In 1899 several ancient relics were discovered in Anyang. Dating back to the Shang Dynasty, these ruins are now preserved in the Yin Ruins Museum. This location is considered the birthplace of Chinese archeology and one of the 100 Patriotic Education Centers of China.

Large quantities of relics were found here including bone and shell inscriptions, bronze and stone wares, jade and rare cultural relics from over 50 ancient palaces. Archeologists describe these finds as the unearthing the glorious achievements of ancient Shang civilization as well as their cruel and morbid slavery practices.

Fuhao is a particularly important find. Excavated in 1976, this tomb is one the largest and most intact remnants of the Shang Dynasty. Housing numerous valuable artifacts of jade, bronze and ivory, Fuhao is also the final resting place of 16 slaves. Buried alive to serve their masters in the afterworld, the remains of these poor souls is evidence of the nefarious Shang practice of human sacrifice.

Another important archeological find is the Chariot Pits of the Yin Ruins. The earliest chariot and road remains found in Chinese archeology, these ruins point to the likelihood that the Chinese invented animal drawn carts. Excavated by the Archeology Research Institute of China's Social Science Academy, these pits are largely intact and demonstrate both technological advances as well as the archaic cruelty of slave culture. In each pit a chariot is buried along with two horses and one immolated human slave.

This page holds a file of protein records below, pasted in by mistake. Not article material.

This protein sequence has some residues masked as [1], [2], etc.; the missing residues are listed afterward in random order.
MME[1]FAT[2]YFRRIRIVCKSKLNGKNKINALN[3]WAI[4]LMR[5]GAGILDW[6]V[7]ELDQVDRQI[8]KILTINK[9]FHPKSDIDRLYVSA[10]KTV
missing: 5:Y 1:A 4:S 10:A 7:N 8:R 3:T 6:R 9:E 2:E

Many of the cultural relics found here originate from the Palace of the Yin Ruins. These artifacts show the creativity, wisdom and workmanship of the ancient Chinese. According to famed historian, Guo Moruo, the Yin Ruins are the starting point of Chinese central plains civilization and touring here is more enlightening than reading ancient books. Among these great historical relics are the Oracle Bone and Shell Inscriptions. Marked with early Chinese characters, these Yin Dynasty inscriptions are known as ancient China's earliest "archive." With over 4,500 single Chinese characters recorded on 150,000 bones and shells, these artifacts reveal the political, military, scientific and cultural practices of their time.